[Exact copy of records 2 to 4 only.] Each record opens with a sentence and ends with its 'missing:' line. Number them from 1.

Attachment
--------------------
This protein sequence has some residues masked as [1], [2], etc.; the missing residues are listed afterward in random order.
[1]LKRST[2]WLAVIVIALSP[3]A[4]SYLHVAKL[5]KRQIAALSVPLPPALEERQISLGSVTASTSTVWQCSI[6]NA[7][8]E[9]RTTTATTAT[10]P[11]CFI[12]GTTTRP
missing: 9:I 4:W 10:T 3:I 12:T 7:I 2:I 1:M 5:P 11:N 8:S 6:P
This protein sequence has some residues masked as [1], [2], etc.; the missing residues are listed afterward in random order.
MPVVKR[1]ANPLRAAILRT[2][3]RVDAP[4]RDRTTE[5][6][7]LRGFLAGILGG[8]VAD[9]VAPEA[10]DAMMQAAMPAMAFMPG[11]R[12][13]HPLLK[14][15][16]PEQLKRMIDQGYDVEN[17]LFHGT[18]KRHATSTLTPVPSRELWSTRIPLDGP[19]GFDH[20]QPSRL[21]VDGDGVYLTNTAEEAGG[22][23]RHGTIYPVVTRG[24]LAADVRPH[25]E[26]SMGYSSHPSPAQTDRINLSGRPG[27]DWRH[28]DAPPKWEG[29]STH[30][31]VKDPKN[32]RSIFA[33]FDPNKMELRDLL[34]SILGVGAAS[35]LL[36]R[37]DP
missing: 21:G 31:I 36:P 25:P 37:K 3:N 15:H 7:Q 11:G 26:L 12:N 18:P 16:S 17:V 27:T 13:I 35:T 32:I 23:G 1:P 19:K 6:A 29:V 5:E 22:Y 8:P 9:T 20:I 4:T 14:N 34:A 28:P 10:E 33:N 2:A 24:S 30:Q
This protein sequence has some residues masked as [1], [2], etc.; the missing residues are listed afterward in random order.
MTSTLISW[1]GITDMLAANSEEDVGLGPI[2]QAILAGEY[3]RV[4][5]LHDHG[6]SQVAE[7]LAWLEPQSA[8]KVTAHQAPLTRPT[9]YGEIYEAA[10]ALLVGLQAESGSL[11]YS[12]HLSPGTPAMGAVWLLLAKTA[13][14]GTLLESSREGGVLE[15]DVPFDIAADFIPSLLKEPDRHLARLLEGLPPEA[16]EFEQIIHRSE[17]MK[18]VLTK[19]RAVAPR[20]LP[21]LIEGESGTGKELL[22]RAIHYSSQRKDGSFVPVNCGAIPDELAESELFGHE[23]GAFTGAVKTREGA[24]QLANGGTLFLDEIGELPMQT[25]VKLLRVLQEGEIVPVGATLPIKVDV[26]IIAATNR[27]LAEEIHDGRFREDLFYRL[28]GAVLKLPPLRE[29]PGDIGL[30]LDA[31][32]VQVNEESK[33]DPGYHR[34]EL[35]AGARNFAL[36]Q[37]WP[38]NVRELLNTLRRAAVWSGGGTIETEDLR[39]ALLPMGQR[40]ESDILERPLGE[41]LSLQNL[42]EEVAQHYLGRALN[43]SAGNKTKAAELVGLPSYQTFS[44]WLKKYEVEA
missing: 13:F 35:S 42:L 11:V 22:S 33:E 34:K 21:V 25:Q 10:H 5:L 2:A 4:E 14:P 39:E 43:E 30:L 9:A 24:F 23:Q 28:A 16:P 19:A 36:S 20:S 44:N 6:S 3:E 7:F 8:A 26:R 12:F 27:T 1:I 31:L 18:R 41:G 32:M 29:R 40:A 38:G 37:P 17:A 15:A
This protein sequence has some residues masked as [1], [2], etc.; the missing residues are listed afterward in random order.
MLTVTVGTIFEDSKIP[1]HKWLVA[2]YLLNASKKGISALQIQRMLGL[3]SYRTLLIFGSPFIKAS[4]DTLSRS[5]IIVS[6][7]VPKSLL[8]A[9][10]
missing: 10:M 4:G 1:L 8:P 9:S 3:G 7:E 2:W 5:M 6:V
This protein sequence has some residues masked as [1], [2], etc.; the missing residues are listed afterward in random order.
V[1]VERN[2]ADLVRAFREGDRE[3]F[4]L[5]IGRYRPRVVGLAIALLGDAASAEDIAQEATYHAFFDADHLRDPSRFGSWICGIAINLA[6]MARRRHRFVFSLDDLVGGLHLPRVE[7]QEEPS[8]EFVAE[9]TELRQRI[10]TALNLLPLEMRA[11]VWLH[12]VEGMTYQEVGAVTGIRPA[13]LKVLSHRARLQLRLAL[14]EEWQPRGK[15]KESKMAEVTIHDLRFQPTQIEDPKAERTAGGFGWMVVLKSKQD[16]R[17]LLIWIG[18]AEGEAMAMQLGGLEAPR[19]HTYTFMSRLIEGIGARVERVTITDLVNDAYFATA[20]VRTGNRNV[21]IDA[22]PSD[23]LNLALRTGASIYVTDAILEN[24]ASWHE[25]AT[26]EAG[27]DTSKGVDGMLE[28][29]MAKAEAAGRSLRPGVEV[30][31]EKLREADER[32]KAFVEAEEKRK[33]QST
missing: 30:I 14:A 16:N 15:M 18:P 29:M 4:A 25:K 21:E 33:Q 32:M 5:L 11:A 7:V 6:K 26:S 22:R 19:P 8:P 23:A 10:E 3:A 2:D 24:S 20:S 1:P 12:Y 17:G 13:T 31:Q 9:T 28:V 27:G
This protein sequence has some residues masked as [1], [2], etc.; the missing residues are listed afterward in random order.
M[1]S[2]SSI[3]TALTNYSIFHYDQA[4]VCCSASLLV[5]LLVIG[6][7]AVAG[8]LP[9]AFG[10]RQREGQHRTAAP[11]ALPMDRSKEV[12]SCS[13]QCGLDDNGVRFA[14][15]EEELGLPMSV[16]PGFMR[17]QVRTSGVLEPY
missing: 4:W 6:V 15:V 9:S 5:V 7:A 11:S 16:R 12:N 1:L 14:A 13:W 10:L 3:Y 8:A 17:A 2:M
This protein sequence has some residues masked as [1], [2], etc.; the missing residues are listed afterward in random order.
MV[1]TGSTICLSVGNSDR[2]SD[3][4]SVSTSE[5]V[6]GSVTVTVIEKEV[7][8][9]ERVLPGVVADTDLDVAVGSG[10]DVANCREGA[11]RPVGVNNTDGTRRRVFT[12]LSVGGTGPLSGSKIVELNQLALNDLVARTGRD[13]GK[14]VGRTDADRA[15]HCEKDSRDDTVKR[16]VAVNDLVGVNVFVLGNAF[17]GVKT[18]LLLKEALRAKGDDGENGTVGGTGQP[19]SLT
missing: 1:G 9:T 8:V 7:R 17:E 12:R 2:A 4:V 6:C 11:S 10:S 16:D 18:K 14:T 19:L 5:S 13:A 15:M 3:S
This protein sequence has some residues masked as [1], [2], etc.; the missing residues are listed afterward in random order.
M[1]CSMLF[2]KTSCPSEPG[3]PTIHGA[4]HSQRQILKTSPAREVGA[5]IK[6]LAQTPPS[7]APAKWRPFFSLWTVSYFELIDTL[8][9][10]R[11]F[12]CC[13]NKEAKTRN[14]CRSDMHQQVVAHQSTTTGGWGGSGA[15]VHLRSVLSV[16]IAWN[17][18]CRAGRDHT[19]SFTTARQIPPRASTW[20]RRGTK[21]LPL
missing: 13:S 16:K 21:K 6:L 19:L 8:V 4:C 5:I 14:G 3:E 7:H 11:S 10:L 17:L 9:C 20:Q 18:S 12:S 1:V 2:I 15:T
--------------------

This protein sequence has some residues masked as [1], [2], etc.; the missing residues are listed afterward in random order.
MPVVKR[1]ANPLRAAILRT[2][3]RVDAP[4]RDRTTE[5][6][7]LRGFLAGILGG[8]VAD[9]VAPEA[10]DAMMQAAMPAMAFMPG[11]R[12][13]HPLLK[14][15][16]PEQLKRMIDQGYDVEN[17]LFHGT[18]KRHATSTLTPVPSRELWSTRIPLDGP[19]GFDH[20]QPSRL[21]VDGDGVYLTNTAEEAGG[22][23]RHGTIYPVVTRG[24]LAADVRPH[25]E[26]SMGYSSHPSPAQTDRINLSGRPG[27]DWRH[28]DAPPKWEG[29]STH[30][31]VKDPKN[32]RSIFA[33]FDPNKMELRDLL[34]SILGVGAAS[35]LL[36]R[37]DP
missing: 21:G 31:I 36:P 25:P 37:K 3:N 15:H 7:Q 11:G 26:L 12:N 18:P 16:S 17:V 27:T 13:I 35:T 32:I 23:G 1:P 19:K 6:A 29:V 5:E 22:Y 8:P 9:T 20:I 4:T 14:N 34:A 28:P 10:E 33:N 2:A 24:S 30:Q
This protein sequence has some residues masked as [1], [2], etc.; the missing residues are listed afterward in random order.
MTSTLISW[1]GITDMLAANSEEDVGLGPI[2]QAILAGEY[3]RV[4][5]LHDHG[6]SQVAE[7]LAWLEPQSA[8]KVTAHQAPLTRPT[9]YGEIYEAA[10]ALLVGLQAESGSL[11]YS[12]HLSPGTPAMGAVWLLLAKTA[13][14]GTLLESSREGGVLE[15]DVPFDIAADFIPSLLKEPDRHLARLLEGLPPEA[16]EFEQIIHRSE[17]MK[18]VLTK[19]RAVAPR[20]LP[21]LIEGESGTGKELL[22]RAIHYSSQRKDGSFVPVNCGAIPDELAESELFGHE[23]GAFTGAVKTREGA[24]QLANGGTLFLDEIGELPMQT[25]VKLLRVLQEGEIVPVGATLPIKVDV[26]IIAATNR[27]LAEEIHDGRFREDLFYRL[28]GAVLKLPPLRE[29]PGDIGL[30]LDA[31][32]VQVNEESK[33]DPGYHR[34]EL[35]AGARNFAL[36]Q[37]WP[38]NVRELLNTLRRAAVWSGGGTIETEDLR[39]ALLPMGQR[40]ESDILERPLGE[41]LSLQNL[42]EEVAQHYLGRALN[43]SAGNKTKAAELVGLPSYQTFS[44]WLKKYEVEA
missing: 13:F 35:S 42:L 11:V 22:S 33:E 34:K 21:V 25:Q 10:H 5:L 2:A 4:E 14:P 39:E 43:E 30:L 9:A 24:F 23:Q 28:A 16:P 19:A 36:S 20:S 44:N 6:S 3:E 7:F 8:A 26:R 12:F 27:T 1:I 31:L 18:R 41:G 32:M 29:R 40:A 38:G 37:P 17:A 15:A
This protein sequence has some residues masked as [1], [2], etc.; the missing residues are listed afterward in random order.
MLTVTVGTIFEDSKIP[1]HKWLVA[2]YLLNASKKGISALQIQRMLGL[3]SYRTLLIFGSPFIKAS[4]DTLSRS[5]IIVS[6][7]VPKSLL[8]A[9][10]
missing: 10:M 4:G 1:L 8:P 9:S 3:G 7:E 2:W 5:M 6:V